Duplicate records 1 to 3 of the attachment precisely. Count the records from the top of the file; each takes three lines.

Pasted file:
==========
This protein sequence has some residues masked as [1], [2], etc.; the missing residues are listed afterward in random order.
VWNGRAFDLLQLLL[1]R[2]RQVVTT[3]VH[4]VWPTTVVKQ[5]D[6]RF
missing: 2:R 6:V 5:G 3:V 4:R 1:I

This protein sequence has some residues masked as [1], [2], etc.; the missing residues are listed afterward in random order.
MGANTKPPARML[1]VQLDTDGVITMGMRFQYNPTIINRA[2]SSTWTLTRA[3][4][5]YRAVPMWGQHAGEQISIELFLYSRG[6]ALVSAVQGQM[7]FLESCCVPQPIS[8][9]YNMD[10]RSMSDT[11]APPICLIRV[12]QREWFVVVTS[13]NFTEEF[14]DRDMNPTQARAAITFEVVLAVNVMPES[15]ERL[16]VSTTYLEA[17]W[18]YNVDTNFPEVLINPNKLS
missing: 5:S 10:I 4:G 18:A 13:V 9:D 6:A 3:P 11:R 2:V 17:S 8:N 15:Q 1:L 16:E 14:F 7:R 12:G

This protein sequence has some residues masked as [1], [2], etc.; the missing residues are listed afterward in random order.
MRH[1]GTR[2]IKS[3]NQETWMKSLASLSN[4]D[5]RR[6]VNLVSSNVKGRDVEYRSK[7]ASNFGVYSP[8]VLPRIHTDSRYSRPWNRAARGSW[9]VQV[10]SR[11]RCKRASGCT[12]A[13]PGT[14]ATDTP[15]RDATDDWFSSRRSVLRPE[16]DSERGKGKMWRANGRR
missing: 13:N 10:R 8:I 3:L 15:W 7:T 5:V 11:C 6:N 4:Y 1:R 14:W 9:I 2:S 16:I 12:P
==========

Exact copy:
This protein sequence has some residues masked as [1], [2], etc.; the missing residues are listed afterward in random order.
VWNGRAFDLLQLLL[1]R[2]RQVVTT[3]VH[4]VWPTTVVKQ[5]D[6]RF
missing: 2:R 6:V 5:G 3:V 4:R 1:I

This protein sequence has some residues masked as [1], [2], etc.; the missing residues are listed afterward in random order.
MGANTKPPARML[1]VQLDTDGVITMGMRFQYNPTIINRA[2]SSTWTLTRA[3][4][5]YRAVPMWGQHAGEQISIELFLYSRG[6]ALVSAVQGQM[7]FLESCCVPQPIS[8][9]YNMD[10]RSMSDT[11]APPICLIRV[12]QREWFVVVTS[13]NFTEEF[14]DRDMNPTQARAAITFEVVLAVNVMPES[15]ERL[16]VSTTYLEA[17]W[18]YNVDTNFPEVLINPNKLS
missing: 5:S 10:I 4:G 18:A 13:V 9:D 6:A 3:P 11:R 2:V 17:S 8:N 15:Q 1:L 16:E 14:F 7:R 12:G

This protein sequence has some residues masked as [1], [2], etc.; the missing residues are listed afterward in random order.
MRH[1]GTR[2]IKS[3]NQETWMKSLASLSN[4]D[5]RR[6]VNLVSSNVKGRDVEYRSK[7]ASNFGVYSP[8]VLPRIHTDSRYSRPWNRAARGSW[9]VQV[10]SR[11]RCKRASGCT[12]A[13]PGT[14]ATDTP[15]RDATDDWFSSRRSVLRPE[16]DSERGKGKMWRANGRR
missing: 13:N 10:R 8:I 3:L 15:W 7:T 5:V 11:C 6:N 4:Y 1:R 14:W 9:I 2:S 16:I 12:P